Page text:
3D printing is a modern rapid prototyping technique in which a solid object is created through a layered deposition process. 3D printing is referred to as an "additive manufacturing" technique, as instead of taking material away from a stock piece in order to create a desired object, such as in milling or turning manufacturing techniques, the material for the object is added by the printing process. 3D printing techniques make it very simple to quickly create both complex and simple objects.
The 3D printers available in the MakerSpace are all Fused Filament Fabrication (FFF) printers, meaning that to create the desired part, molten polymer (melted plastic) is "extruded" into a thin molten filament, which is deposited in the desired shape. The hot plastic fuses with previously deposited layers, creating the desired part. Due to the nature of molten plastic, FFF 3d printed parts have a degree of "slop" that is difficult to eliminate, so a different manufacturing technique, such as laser cutting or CNC Routing/Milling, is likely necessary for parts that require very high degrees of accuracy.
The Tulane MakerSpace contains Ultimaker 2+ and LulzBot TAZ 5 3d printers with heated beds to allow for both ABS and PLA printer filament. ABS filament allows for better finishing effects (such as smoothing), but PLA provides a more rigid part and has has much better adherence to the print bed. There are other advantages and disadvantages to both. Cost is the same (currently ~$18 per kg).
While ABS and PLA are the most commonly used filaments, many other products exist with special qualities (flexible) or appearance (wood, ceramic). There is a good summary and comparison at MatterHackers. MakerSpace users wishing to try out these filaments should procure them and work with a ninja to load them onto the printer.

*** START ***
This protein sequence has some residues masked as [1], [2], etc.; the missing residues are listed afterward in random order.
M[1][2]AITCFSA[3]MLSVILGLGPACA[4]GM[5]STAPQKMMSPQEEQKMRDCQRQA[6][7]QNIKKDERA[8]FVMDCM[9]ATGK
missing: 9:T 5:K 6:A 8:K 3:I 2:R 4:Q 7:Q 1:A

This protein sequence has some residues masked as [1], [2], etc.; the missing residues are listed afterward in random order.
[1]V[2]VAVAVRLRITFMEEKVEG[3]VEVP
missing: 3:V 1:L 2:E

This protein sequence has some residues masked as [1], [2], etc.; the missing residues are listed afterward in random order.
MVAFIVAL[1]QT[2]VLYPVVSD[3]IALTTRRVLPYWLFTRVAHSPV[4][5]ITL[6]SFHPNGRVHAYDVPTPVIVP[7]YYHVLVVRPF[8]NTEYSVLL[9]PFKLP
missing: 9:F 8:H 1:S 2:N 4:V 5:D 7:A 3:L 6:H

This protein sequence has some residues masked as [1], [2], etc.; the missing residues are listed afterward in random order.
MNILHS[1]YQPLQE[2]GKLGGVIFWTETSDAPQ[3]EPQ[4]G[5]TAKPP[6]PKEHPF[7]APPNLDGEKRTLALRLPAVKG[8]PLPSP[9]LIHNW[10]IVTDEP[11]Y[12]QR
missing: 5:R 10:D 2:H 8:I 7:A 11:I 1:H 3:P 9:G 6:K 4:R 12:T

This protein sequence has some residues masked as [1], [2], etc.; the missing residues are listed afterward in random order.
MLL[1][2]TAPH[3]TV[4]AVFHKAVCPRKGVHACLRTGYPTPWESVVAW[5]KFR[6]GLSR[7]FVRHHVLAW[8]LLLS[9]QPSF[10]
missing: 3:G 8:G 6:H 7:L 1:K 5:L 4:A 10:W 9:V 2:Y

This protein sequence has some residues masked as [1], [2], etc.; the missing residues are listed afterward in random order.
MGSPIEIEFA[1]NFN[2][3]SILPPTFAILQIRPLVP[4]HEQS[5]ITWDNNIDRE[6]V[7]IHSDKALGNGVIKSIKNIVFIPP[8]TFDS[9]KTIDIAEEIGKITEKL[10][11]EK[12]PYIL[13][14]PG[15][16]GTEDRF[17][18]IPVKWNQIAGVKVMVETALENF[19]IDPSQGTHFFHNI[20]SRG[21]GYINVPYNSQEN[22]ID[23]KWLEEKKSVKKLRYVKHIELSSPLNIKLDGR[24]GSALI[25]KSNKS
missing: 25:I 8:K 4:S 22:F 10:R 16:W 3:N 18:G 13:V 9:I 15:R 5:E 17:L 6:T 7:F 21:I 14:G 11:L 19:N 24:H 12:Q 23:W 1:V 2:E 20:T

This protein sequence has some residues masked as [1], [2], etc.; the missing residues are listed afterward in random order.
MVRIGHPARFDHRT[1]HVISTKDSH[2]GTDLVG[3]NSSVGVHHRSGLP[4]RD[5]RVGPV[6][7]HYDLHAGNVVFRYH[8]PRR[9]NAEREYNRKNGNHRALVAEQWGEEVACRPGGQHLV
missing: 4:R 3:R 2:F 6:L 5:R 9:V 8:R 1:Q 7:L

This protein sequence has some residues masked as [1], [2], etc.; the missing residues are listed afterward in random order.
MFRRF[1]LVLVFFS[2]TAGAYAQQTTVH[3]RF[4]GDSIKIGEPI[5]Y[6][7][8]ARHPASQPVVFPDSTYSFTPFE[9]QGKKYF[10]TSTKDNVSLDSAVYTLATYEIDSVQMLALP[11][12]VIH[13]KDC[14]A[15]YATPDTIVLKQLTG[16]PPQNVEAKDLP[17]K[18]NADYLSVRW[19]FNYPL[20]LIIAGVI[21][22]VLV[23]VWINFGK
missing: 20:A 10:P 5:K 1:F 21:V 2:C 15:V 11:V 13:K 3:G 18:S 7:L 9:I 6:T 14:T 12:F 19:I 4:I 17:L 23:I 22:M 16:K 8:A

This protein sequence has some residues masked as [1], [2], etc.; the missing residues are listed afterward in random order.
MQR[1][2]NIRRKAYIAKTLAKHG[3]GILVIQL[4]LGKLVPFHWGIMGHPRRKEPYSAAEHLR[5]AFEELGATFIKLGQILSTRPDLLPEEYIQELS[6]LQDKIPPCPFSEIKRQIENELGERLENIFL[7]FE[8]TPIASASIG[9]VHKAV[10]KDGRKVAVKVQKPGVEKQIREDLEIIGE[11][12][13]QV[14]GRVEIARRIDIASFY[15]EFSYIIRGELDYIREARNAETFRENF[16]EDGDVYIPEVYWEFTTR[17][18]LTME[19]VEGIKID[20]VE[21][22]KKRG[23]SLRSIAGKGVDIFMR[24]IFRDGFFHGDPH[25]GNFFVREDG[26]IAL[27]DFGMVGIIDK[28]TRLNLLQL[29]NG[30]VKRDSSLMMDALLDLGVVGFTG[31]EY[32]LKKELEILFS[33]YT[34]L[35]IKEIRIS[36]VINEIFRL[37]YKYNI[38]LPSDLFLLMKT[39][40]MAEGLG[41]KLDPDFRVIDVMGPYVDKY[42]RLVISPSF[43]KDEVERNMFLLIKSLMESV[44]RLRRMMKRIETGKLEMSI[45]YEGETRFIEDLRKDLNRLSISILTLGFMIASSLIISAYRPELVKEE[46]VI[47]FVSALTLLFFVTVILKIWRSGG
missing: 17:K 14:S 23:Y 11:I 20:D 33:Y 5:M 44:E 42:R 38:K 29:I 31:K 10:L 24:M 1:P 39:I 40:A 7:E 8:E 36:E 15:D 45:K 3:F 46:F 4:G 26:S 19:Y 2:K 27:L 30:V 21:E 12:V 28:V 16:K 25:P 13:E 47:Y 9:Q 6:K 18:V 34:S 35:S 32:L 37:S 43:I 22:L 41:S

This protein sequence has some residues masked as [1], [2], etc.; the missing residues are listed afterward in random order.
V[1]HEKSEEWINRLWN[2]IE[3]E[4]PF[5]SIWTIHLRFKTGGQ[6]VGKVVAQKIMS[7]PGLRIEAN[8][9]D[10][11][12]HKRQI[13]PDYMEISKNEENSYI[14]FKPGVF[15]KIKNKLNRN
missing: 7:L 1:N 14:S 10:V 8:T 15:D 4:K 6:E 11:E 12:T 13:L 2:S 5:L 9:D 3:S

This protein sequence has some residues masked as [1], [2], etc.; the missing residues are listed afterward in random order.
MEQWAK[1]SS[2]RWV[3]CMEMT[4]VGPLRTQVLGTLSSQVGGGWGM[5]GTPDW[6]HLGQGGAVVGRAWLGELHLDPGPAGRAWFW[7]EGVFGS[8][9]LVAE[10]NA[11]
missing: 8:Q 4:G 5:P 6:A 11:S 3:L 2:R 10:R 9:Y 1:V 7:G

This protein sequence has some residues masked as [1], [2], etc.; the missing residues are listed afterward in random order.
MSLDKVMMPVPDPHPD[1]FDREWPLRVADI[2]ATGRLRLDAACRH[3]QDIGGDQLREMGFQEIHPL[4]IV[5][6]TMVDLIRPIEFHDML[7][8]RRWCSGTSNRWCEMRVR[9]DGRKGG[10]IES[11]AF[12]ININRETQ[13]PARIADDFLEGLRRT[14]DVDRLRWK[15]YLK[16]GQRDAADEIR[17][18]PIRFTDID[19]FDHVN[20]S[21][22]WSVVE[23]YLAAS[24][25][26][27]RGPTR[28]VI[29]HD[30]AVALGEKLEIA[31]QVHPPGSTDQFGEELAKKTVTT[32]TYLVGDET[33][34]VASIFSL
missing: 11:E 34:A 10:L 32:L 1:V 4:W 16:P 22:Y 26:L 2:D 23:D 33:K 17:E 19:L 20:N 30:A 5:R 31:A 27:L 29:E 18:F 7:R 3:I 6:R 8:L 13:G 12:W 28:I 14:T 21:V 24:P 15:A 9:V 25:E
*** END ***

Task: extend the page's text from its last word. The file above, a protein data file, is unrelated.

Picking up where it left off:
The standard slicing software favored for these printers is Cura, which allows you to arrange and size your model and set options for the printer to follow. We recommend that you use the appropriate version of Cura for the machine you wish to use, all versions are available on the computer next to the 3d printers in the MakerSpace.
Available 3D Printers
Recommended Print Configurations
Matter Hackers has a collection of test files that are useful after repairing or re-calibrating a printer. Here's another version File:Matter Hackers 3d printer tests.pdf And they're a great way to compare two different print settings or brands of filament.
3d Printing Problems
3dVerkstan has a fantastic guide to diagnosing print failures. It is specifically written for Ultimaker printers, but the information applies to any type of 3d printer.
Also check out the ninja reported 3d printing problem log Ninja Log.